Abstract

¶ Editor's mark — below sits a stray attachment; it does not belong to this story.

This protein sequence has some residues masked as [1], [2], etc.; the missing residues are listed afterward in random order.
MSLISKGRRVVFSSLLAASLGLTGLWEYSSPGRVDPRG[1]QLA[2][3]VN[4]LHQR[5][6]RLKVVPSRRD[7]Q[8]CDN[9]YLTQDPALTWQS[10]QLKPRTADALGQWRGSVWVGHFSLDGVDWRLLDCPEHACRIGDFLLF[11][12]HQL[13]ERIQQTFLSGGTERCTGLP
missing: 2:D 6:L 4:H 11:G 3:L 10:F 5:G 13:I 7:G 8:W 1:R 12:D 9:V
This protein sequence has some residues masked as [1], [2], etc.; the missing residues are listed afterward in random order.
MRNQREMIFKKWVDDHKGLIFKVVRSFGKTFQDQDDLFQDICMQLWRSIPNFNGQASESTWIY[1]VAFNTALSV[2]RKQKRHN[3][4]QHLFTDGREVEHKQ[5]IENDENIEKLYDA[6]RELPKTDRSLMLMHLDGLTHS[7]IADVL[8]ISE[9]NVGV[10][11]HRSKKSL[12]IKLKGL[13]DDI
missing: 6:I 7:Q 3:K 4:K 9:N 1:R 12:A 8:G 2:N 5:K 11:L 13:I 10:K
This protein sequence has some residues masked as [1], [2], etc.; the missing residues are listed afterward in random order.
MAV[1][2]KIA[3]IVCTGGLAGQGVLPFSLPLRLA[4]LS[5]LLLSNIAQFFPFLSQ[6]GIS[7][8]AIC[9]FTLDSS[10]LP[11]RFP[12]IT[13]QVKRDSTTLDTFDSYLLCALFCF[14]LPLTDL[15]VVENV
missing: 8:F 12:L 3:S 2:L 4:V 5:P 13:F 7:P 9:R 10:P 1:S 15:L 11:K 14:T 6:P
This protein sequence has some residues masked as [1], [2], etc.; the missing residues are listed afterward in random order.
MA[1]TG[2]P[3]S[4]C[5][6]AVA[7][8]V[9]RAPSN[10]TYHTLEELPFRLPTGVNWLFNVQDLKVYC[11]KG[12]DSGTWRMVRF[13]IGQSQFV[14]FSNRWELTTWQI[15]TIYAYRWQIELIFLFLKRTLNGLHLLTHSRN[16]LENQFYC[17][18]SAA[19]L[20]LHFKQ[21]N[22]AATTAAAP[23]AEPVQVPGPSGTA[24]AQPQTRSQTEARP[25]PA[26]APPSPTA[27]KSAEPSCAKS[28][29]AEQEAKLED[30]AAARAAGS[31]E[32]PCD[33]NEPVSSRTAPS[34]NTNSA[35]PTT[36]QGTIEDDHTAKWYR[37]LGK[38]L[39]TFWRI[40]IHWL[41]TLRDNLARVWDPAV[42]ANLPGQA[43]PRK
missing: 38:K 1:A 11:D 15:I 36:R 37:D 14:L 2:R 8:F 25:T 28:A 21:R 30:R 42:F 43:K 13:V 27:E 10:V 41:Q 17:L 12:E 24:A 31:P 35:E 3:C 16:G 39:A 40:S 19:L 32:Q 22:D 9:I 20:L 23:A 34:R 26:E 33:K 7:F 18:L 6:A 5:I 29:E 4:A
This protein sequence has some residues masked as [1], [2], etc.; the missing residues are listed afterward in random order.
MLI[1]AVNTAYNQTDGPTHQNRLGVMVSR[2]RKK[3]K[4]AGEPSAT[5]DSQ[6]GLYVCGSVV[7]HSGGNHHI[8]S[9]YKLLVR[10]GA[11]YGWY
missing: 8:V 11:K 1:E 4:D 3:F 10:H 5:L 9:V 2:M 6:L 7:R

Incorporation of vitamin B12 into L1210 cells requires the protein binder transcobalamin II (TCII). The process is saturable, follows Michaelis-Menten kinetics (Km = 2.5 X 10(-9) M at 37 degrees C), is both temperature and calcium (K50 - 1 X 10(-6) M) dependent, and is inhibited by apo-TCII, indicating the presence of a TCII specific receptor on the cell membrane. B12 also leaves the cell by a calcium- independent pathway bound to either TCII or to a protein with chromatographic properties similar to those of TCIII. Since intact TCII- B12 can be found in the cytosol and can promote B12 uptake by mitochondria, it is proposed that the B12 released from the cell bound to the TCIII-like protein is derived by mitochondrial processing of incorporated TCII-B12. The slower time course of release of the latter B12 is consistent with this postulate.

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